Hair loss help for women
Hair loss can be particularly distressing for women, but there are therapies that can help.
You've noticed that your hair appears to be getting thinner. And where you part your hair, more scalp is showing than before.
Are you losing your hair?
We tend to associate hair loss with men, not women. But women can have hair loss too. It's called androgenetic alopecia—or female pattern hair loss (FPHL). It happens to millions of women, but that doesn't make it any less distressing when it happens to you.
FPHL is the most common cause of hair loss in women. It usually begins in your 40s, 50s or 60s. And the condition is hereditary. But instead of the balding crown typically seen in men with hereditary hair loss, you may see your hair thinning all over.
That doesn't mean you can't do anything about your loss of locks. Your first step, however, is to see a dermatologist, preferably one who specializes in FPHL.
What are my treatment options?
A dermatologist can tell you if you have FPHL or some other condition with similar symptoms. If you have FPHL, multiple therapies are available that may help.
Topical minoxidil. Exactly how minoxidil works isn't known. But it is the first-line treatment for FPHL. A number of studies have found that women using minoxidil were more likely to see significantly more hair regrowth than women using a placebo product.
It's important to know that you may see an increase in hair loss in the first weeks of applying minoxidil to your scalp. This is normal and it stops when your hair begins to regrow. If minoxidil works well for you, you'll have to keep applying it or your hair loss will return.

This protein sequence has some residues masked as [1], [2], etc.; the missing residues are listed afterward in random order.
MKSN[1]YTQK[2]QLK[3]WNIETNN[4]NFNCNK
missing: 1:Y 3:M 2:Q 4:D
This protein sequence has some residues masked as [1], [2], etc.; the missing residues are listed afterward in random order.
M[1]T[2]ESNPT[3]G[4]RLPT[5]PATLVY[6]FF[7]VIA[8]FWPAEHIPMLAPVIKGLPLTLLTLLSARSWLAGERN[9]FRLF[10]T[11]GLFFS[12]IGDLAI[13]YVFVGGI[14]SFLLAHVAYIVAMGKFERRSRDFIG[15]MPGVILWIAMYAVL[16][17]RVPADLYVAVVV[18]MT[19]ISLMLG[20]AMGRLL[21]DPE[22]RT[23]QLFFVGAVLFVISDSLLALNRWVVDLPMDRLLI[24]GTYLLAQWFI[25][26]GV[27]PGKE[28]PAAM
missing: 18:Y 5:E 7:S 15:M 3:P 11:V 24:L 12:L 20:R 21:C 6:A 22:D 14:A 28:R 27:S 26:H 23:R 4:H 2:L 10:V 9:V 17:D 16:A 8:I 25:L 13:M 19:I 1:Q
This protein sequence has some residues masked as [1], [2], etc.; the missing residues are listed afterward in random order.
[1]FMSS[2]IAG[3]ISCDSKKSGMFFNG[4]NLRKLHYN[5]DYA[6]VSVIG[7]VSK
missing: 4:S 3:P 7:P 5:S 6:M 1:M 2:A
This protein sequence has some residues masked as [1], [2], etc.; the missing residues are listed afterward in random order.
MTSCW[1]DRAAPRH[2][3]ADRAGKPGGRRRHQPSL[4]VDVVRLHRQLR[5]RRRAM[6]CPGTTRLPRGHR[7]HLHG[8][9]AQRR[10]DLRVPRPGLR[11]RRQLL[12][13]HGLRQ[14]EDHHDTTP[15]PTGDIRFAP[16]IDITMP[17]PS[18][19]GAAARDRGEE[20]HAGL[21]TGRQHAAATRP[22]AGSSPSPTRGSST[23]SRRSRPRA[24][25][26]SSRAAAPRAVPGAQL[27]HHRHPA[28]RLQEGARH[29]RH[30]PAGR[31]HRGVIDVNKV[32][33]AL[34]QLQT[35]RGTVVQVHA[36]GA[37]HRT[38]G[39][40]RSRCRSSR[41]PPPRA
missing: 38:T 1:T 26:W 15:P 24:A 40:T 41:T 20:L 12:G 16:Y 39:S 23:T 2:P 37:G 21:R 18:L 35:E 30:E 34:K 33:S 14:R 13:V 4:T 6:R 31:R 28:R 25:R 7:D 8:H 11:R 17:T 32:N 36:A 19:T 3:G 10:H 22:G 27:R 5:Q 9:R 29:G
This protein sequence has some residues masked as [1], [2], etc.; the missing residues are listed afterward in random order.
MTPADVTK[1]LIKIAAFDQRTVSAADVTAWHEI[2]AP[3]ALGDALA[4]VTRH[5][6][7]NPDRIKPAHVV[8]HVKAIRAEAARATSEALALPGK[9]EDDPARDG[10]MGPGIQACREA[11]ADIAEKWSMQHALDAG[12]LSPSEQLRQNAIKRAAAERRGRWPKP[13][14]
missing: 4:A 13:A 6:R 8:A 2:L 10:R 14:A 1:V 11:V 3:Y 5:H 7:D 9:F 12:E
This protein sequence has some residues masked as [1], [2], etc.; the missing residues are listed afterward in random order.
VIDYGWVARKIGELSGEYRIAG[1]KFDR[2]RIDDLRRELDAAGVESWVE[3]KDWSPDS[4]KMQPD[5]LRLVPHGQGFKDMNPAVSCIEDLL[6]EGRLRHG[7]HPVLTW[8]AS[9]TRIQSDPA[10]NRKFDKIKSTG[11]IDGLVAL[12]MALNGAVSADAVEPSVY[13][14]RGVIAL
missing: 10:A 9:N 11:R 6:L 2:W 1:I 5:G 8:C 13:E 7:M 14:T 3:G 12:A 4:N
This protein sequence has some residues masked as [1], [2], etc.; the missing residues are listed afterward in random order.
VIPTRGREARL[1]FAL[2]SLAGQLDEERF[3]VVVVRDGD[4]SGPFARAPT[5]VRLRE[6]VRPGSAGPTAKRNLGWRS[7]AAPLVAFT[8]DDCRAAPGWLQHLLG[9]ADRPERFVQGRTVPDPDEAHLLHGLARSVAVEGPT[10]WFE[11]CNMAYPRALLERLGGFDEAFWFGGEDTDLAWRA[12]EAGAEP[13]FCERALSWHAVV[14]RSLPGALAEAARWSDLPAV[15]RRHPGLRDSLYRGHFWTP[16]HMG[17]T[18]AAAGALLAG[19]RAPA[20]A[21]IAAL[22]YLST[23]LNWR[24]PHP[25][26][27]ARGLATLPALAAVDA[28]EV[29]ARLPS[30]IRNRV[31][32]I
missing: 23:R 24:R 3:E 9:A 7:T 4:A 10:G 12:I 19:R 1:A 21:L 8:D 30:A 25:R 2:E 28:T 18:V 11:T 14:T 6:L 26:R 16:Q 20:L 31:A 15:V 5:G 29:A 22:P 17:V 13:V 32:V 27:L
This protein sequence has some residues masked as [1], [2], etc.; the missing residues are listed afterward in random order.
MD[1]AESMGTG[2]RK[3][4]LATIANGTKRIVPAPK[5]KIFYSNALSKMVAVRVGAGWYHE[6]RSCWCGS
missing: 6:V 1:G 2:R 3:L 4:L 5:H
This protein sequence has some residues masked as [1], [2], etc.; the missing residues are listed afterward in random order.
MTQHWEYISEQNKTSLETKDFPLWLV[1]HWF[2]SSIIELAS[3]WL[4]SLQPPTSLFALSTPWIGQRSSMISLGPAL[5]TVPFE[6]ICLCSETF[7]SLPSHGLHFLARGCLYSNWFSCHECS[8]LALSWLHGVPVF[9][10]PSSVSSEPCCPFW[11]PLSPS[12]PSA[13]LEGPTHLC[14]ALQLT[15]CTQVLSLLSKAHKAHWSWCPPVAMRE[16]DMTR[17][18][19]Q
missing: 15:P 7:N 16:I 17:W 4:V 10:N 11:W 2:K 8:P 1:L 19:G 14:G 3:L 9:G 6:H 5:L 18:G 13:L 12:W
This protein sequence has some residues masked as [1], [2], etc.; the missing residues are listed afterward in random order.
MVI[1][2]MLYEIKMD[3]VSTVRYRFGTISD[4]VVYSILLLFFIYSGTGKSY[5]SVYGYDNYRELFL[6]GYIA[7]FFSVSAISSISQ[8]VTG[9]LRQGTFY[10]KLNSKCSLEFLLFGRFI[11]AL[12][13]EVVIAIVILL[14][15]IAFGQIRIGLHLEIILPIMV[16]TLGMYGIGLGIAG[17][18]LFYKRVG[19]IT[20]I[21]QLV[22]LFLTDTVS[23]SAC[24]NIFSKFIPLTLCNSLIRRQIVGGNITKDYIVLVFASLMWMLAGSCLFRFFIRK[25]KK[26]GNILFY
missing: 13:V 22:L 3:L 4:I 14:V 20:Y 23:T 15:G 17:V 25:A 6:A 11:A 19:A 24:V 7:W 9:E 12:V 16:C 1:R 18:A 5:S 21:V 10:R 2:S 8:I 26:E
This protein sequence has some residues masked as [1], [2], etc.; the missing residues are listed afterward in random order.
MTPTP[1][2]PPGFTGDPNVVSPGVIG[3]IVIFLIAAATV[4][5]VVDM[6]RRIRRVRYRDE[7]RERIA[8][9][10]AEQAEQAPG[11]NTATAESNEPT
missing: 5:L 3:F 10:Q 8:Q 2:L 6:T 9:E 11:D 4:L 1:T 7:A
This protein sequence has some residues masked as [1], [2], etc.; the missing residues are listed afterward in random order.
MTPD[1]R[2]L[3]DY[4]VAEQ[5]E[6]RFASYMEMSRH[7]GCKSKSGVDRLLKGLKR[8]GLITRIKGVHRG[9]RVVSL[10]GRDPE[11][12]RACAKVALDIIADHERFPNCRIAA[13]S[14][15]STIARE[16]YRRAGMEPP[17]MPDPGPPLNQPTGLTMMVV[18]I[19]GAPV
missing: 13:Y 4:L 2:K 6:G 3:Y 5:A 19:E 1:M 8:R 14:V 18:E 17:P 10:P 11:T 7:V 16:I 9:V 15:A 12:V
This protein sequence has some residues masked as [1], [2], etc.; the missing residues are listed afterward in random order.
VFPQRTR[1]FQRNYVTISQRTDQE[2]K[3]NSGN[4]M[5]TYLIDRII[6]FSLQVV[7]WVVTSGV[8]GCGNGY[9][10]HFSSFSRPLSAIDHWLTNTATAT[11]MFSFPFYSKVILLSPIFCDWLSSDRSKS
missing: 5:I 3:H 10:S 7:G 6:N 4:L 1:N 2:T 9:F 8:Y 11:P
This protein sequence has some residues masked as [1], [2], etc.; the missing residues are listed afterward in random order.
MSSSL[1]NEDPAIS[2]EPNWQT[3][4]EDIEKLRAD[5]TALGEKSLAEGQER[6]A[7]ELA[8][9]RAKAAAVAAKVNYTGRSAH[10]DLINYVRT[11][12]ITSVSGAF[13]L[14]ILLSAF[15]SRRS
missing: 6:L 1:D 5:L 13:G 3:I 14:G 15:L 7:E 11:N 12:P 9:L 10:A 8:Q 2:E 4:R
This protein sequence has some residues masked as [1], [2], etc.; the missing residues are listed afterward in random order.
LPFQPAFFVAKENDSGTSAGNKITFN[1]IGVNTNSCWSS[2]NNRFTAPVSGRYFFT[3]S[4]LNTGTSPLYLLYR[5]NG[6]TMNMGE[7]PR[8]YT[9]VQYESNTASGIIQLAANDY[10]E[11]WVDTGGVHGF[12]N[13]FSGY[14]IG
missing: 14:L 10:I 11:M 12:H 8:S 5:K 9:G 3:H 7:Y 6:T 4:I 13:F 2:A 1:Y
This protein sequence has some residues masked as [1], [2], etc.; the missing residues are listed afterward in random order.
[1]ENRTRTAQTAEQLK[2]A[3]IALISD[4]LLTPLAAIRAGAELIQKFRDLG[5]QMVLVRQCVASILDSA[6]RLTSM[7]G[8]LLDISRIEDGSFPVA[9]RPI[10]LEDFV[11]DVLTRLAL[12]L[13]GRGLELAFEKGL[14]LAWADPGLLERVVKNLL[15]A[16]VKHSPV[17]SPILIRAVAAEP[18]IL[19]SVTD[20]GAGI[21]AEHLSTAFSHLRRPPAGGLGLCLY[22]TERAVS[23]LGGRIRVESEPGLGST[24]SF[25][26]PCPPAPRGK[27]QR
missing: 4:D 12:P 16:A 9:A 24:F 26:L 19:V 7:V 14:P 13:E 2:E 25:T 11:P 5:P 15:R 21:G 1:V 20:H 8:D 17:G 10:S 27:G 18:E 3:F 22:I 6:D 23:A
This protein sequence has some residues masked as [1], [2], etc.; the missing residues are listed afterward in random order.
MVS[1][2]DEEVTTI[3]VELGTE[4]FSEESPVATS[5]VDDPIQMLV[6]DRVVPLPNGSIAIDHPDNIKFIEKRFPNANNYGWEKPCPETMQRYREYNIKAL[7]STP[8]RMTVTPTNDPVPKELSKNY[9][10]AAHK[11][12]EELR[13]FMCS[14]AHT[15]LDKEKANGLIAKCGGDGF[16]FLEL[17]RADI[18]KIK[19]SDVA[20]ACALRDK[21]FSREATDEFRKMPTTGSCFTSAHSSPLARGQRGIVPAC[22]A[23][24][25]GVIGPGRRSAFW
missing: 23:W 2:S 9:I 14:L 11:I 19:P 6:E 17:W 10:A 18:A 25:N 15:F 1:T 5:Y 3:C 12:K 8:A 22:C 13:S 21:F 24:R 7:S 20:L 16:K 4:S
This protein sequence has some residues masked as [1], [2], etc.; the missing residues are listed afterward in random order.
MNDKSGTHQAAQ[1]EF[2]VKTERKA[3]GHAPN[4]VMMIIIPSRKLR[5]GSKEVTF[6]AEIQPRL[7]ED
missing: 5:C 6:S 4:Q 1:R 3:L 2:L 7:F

You can't use minoxidil if you're pregnant or breastfeeding. It could prove harmful to your baby. Otherwise, minoxidil is considered a relatively safe treatment.
Prescription medications. Spironolactone has been used for many years to restore hair growth and stop hair loss from getting worse. It can be used in combination with minoxidil.
Other medications that may be helpful include finasteride, flutamide and dutasteride.
All these prescription medications can cause birth defects, so it's important to avoid them if you plan on becoming pregnant.
Hair transplantation. In this procedure, hairs are surgically removed from unaffected areas on the scalp and transplanted in thin or balding areas. This might not be an option for you if your hair is thinning all over.
Low-level laser light therapy. This is a nonprescription, at-home treatment that has been used on men with hereditary hair loss. The U.S. Food and Drug Administration has OK'd laser combs, helmets and other laser devices that may help stimulate hair growth.
Dietary supplements. Reports on the effectiveness of dietary supplements are mixed at best. But you might want to ask your dermatologist about using these supplements to help grow and thicken hair:
- Folic acid.
- Omega-3 and omega-6 fatty acids.
Hair loss shampoos. These cannot regrow hair or prevent hair loss. But they may be able to reduce breakage and help your hair look fuller and thicker.
Make an appointment
If you think you're experiencing hair loss, make an appointment with a dermatologist as soon as you can. Treatment works best when it's started early.